On the winding coastal road, we're all gazing wistfully over the Tyrrhenian Sea.
But cast your gaze upwards, towards the rolling, green slopes of the Lattari Mountains. It's here you'll find the lesser-known, idyllic beauty of this popular stretch of Italian coastline.
At 350m above sea level, Ravello is often overlooked by tourists on a schedule jostling between Sorrento, Amalfi and Positano, but take the turning just after Amalfi and breathe a breath of fresher air as you leave the coastal masses to wind terraced hills upwards, towards an elegant, spacious town.
Ravello, famous for its Music Festival, is named the 'City of Music'. Apart from this gorgeous yearly event backdropped against inspirational views, the Concert Society additionally runs regular concerts and musical interludes around Ravello, often featuring world-famous musicians, drawing a hint of glamour and fame to this hillside town.
Piazza Duomo (Vescovado) is the throb of Ravello's heart - a sprawling piazza juxtaposed between sea, trees and sky gives you the feeling you've stepped up in the world, if not just up from the coastal road.
The piazza is lined with cafés, bars, pizzerie and gelaterie with tiny shops on the side streets where you can pick up some of the local ceramic work. There's usually space to sit, breathe and take in the views from behind your sunglasses while quietly sipping your coffee.
The Duomo is a combination of Baroque and Romanesque architecture and stands in prime position on the piazza. Built in the 11th century, it has undergone numerous modifications and restorations throughout the years, resulting in a fascinating example of religious architecture. With its cool exterior and a bishop to boot, the Duomo is absolutely worth a visit, especially in July. Dedicated to Saint Pantaleone, the Chapel covets a small vial of the venerated saint's blood which is said to liquefy on the anniversary of his martyrdom every summer.
Two enchanting villas
Villa Rufolo - don't miss this exquisite array of Italian botanical opulence. It's from the panoramic terrace of curated flower beds and pergolas dripping in blooms that you'll feel like you're finally standing at the window of the Amalfi Coast, positioned above the jugged coastline of the Mediterranean Sea with the sun, warm on your forehead.
Scottish botanist, Sir Francis Neville Reid, visited Villa Rufolo in 1851 when it was rather run-down. Seeing past her dilapidated balconies, he fell in love with the villa's Moorish beauty and sea views, deciding to make her the masterpiece she is today. One can feel his love for the place walking through the gardens he tended.
When the German composer, Richard Wagner, visited the villa in 1880, he too became smitten and chose to spend the last 3 years of his life finishing his opera Parsifal there, an opera he'd been working on for over 20 years. His spirit lives on in the annual Music Festival, centered in the gardens on a stage jutting out over the coast below.
Villa Cimbrone - this 12th Century Villa is a luxury hotel and while you'll be limited to just the gardens (unless of course you're a hotel guest), these belvedere balconies and terraces might become the most memorable thing you see on your trip. It's not just the sparkling marble busts lining the Terrazza dell’Infinito (Terrace of Infinity) or the expanse of azure seascape before you; the Viale dell’Immenso (Ally of Immensity)'s pergola in wisteria or the little temples you'll discover exploring these classically kept grounds, it's the sheer opulence and escapism stepping onto manicured paths where you leave the world behind you and feel like you're on a movie set. And it's not just you, this villa has enchanted the likes of Virginia Woolf, Winston Churchill, E.M Forster and D.H. Lawrence, who wrote Lady Chatterley’s Lover from these inspiring gardens in1927.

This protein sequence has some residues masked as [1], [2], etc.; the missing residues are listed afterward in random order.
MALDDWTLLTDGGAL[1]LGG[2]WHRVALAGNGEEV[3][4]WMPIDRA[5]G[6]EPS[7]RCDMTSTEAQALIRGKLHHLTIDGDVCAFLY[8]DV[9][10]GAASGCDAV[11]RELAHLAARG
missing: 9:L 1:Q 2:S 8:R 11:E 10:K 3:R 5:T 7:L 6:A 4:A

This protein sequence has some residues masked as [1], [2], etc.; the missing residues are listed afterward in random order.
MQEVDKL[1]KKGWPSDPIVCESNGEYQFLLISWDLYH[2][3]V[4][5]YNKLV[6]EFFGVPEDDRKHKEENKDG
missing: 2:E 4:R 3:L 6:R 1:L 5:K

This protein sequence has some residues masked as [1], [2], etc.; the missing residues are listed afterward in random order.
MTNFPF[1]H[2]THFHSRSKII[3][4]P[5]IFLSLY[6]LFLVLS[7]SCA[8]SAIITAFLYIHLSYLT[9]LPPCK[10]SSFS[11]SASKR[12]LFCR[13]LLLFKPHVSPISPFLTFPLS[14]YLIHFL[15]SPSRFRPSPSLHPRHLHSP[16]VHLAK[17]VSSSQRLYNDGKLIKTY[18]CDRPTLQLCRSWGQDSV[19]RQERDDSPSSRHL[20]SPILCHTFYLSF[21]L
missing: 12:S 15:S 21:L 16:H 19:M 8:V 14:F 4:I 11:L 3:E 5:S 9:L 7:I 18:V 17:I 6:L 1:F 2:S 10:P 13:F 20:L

Beautiful Greta Garbo once escaped here with her then-lover, conductor Leopold Stokowski; hoping to secretly marry, their steamy encounter was abruptly extinguished when word leaked of their stay at the Villa Cimbrone in February of 1938.
There are many magnificent palaces, now exclusive hotels, including Villa Episcopio, Hotel Caruso Belvedere and Hotel Palumbo, to name a few, all with fine dining and serendipitous views of the Amalfi Coast, drawing the likes of Woody Harrelson and Pierce Brosnan to the small town.
Ravello is small in size but big in fame and grandeur. Make a day of it and take your time to really appreciate what this town has to offer. There's a carpark at the base of the town so everyone is on foot which adds to the relaxed, stylish atmosphere.
'Some of the best Italian food ever tasted'
We love to dig into local cuisine when we travel, sampling street foods and asking restaurant staff what to order, it's a sure way to get to really know a place. When we visited Ravello, we stayed in Scala, apparently 'the oldest town on the Amalfi Coast' and a few kilometres away, it's a haphazard ensemble of very narrow roads from which Roberta runs an impeccable establishment, Guest House Malù. We asked her to cook us dinner and she contentedly agreed, pulling out all the stops, repeating often how much she loves cooking for her guests.
Some of the best Italian food ever tasted included fried artichoke, burrata, pizza rossa, melanzane alla parmigiana and torta pasquale. If you ever get the chance, get Roberta to cook for you, disappointed we couldn't finish her delicacies, she sent us on our travels with pizza rossa and leftover melanzane to feed us for days. The guest house rooms are spacious and light, tiled in local ceramics with terraces gazing out over the coastline and a breeze blowing through them. Roberta is an excellent host and her guest house an excellent option for accommodation near Ravello.
Do tell us if you've been to beautiful Ravello and look out for our blog post on what to order on the Amalfi Coast.